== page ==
What Those Triangles Inside Airplanes Really Mean

Whether you've only been on one airplane in your life, or are lucky enough to fly every other weekend, there are many things about the commercial passenger flight experience which are mysteries. For example, what the heck does "doors to arrival and crosscheck" even mean? Also, why is there that tiny little hole in each window? And, most bizarrely of all, if you're an observant passenger, you've probably noticed that on each side of the cabin walls there are one or two tiny little triangles, either black or red, perched up above the windows of seats near the wings. What's the deal with that? It's not some creepy representation of the Bermuda Triangle, right? Yikes!

Well, while you might've already written off the triangle as one of those obscure everyday things you never knew the purpose of — or, perhaps, just a weird decorative touch — the truth behind is a lot more practical than you might think. 

They call it the William Shatner seat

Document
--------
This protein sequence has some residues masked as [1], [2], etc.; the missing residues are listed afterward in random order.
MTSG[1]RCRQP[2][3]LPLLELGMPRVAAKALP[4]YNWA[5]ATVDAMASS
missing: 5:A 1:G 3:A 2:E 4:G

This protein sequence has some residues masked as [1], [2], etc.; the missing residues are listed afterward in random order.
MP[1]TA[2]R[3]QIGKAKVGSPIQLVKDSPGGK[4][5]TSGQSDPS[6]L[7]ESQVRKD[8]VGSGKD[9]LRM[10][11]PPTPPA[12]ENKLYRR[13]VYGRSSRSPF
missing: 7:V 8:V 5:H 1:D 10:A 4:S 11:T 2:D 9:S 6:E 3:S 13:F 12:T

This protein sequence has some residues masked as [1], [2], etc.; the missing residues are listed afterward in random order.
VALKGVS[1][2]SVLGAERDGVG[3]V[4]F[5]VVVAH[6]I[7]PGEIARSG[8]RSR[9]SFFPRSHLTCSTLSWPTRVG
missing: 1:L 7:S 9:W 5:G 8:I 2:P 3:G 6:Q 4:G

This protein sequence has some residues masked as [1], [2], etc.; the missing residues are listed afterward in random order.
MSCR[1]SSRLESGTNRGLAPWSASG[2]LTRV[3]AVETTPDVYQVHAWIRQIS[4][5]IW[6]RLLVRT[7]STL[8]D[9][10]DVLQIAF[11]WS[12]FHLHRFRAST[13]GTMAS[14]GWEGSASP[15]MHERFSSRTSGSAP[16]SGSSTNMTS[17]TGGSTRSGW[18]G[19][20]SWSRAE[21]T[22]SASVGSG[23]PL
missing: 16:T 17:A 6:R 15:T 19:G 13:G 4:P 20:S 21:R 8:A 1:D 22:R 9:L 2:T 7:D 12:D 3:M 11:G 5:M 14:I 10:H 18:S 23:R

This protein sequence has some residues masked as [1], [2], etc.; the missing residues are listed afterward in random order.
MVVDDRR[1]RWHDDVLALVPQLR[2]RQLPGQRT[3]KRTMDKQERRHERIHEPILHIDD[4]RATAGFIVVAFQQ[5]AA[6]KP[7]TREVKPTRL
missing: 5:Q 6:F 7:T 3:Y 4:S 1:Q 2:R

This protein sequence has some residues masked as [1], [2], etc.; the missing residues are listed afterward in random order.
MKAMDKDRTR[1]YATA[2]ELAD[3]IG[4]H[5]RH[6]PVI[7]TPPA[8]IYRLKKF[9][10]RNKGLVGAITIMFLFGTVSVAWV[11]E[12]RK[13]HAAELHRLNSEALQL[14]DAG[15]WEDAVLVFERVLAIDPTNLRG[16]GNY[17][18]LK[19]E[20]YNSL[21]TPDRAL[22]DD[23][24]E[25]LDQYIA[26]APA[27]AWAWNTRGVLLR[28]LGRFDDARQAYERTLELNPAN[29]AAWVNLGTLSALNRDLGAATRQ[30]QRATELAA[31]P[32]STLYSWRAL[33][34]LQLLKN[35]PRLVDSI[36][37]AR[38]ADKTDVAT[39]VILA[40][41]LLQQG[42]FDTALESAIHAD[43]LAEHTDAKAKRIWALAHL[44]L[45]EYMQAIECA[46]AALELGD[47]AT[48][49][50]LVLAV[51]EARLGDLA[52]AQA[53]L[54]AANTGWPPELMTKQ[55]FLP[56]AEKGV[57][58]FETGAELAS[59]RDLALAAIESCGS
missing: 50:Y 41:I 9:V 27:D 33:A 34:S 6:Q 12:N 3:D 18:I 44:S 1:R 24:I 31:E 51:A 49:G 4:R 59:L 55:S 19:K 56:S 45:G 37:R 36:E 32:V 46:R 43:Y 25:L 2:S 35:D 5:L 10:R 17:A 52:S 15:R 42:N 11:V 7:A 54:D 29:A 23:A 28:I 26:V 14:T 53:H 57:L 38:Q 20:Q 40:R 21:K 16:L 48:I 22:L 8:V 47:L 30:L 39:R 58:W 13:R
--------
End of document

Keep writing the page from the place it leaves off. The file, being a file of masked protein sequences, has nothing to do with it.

No, the triangles on each side of the plane aren't some weird extraterrestrial markings. However, they are nicknamed the William Shatner seats, according to the Telegraph, which is an inside reference not to the big man's Star Trek days, but rather, his guest appearance on an early Twilight Zone episode, wherein he sits in that very seat, looks out the window, and witnesses a leering monster perched on the wing of the plane. Creepy stuff.

Now, if you spent your last six-hour flight across the continental U.S. staring at that triangle and trying to figure it out, you probably noticed that each one is positioned adjacent to the front or back of the wings of the plane. According to Business Insider, these triangles are placed this way not because they provide the grooviest photo opportunities (though they do!) but because these particular windows provide the best location for the flight crew to inspect the slats and flaps of the plane's wings, to make sure everything is functioning correctly. That way, if something feels off, the nice person passing out pretzels doesn't need to count windows to find the wings, but can simply look for a triangle. Brilliant! Evidently, this is particularly important when temperatures drop in the winter, to make sure the wings don't ice over. 

Believe it or not, this isn't the only benefit to these triple-sided helpers. For instance, do you have a weak stomach? Then you should sit next to a triangle, according to Reader's Digest, since this area marks the airplane's center of gravity, meaning you'll have the least bumpy ride ever, potential turbulence aside. Good to know! Just don't look out the window, lest you see some freaky ghoul looking back at you from the wing.